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Minnesota’s new Olmstead Plan improves opportunities for people with disabilities

November 01, 2013
ST. PAUL, MN – Today, the state of Minnesota released a plan to ensure that people with disabilities are able to live, work and enjoy life in the most integrated setting desired. The plan charts a course that will change the way state government provides services and support for Minnesotans with disabilities.

“This is the first time that a comprehensive plan has been developed across all state agencies,” said Lt. Governor Yvonne Prettner Solon, who chaired the Olmstead Sub-Cabinet. “In the past, work to improve services and support for people with disabilities was conducted agency-by-agency. Minnesota’s new Olmstead Plan establishes a roadmap for improving the quality of life for people with disabilities.”

“The Minnesota Olmstead Plan provides an opportunity to assess our state’s progress toward assurance of equality of opportunity, full participation, independent living and economic self-sufficiency of individuals with disabilities,” said Colleen Wieck, executive director of the Governor’s Council on Developmental Disabilities and an Olmstead Sub-Cabinet ex-officio member.

The Olmstead Plan recognizes that Minnesotans with disabilities want choices in where they live, where they work or go to school, and how they participate in community life. The Olmstead Plan details how the state will move forward with a review of policies and procedures. The plan also identifies and addresses barriers to full integration that people with disabilities face. To ensure progress is made, the plan specifies goals and timeframes to measure progress.

After months of discussion at public meetings, testimony from people with disabilities and their families and many others, the Olmstead Sub-Cabinet has issued the plan. Minnesota’s Olmstead Plan (PDF) can be found online.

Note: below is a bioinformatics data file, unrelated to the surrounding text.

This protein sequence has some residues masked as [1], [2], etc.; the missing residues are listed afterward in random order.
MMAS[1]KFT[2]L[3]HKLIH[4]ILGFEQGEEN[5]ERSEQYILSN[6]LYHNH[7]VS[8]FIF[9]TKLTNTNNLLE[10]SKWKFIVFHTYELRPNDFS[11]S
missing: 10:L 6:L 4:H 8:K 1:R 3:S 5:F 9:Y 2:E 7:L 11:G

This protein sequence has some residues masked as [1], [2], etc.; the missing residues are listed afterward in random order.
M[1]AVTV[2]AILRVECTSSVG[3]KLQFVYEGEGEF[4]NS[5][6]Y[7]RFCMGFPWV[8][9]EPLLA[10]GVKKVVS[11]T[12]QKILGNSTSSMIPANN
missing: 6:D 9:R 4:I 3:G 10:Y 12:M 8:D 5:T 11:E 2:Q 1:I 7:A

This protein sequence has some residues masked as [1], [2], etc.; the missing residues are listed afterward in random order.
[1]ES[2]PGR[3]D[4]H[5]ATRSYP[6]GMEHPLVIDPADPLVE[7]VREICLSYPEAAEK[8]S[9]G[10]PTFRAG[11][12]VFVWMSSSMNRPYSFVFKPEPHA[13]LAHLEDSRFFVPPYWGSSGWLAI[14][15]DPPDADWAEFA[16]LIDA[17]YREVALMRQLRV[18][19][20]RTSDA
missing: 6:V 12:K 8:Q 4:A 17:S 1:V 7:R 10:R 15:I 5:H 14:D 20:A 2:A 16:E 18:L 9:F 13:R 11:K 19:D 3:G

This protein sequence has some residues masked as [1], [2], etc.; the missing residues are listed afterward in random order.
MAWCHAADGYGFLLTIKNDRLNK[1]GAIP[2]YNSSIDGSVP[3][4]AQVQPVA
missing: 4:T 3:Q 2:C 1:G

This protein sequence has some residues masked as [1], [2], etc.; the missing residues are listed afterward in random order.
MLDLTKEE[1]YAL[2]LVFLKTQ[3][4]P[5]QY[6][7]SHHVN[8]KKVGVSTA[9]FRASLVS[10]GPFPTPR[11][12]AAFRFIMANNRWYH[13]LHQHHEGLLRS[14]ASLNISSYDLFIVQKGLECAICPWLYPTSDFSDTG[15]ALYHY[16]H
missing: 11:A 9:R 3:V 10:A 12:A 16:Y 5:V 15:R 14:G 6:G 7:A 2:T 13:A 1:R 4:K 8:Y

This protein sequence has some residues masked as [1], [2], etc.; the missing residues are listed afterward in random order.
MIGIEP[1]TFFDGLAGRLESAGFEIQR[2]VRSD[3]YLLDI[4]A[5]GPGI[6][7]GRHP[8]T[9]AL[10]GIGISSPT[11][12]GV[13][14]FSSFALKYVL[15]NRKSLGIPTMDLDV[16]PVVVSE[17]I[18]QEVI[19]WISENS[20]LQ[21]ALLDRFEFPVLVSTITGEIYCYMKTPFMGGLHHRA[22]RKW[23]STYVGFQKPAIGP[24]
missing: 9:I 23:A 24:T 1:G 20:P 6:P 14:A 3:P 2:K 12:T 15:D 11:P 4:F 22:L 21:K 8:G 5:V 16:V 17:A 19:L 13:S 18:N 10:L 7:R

An Olmstead Plan is a way for a government entity to document its plans to provide services to individuals with disabilities in the most integrated setting appropriate to the individual. Effective Olmstead plans include analysis of current services, concrete commitments to increase integration (and to prevent unnecessary institutionalization), and specific and reasonable timeframes, among other components.

There are three main reasons why Minnesota has developed an Olmstead Plan:
  • Minnesota has long been a leader in services for people with disabilities and continues examining opportunities to help people live as independently as desired. Then as part of 2011 federal court case involving the treatment of clients at a Department of Human Services facility, the state agreed to develop an Olmstead Plan.

  • In January 2013, Governor Mark Dayton issued an executive order, forming an Olmstead Sub-Cabinet and directing identified agencies to develop and implement an Olmstead Plan.

  • Developing a comprehensive and effective working plan to increase integration will ensure that the state of Minnesota complies with the letter and spirit of the Olmstead decision and the Americans with Disabilities Act.
“I am proud of the collaborative efforts of state agencies, people with disabilities and their families, advocates, service providers and stakeholders to create the Olmstead Plan,” said Lt. Governor Prettner Solon. “Minnesotans from across the state helped shape our plan. We ensured that people with disabilities were involved throughout the process and held listening sessions to collect public input.”

And to make the goals identified in the plan a reality, the Olmstead Sub-Cabinet will identify necessary fiscal and policy changes and work with agencies and legislators to implement the plan.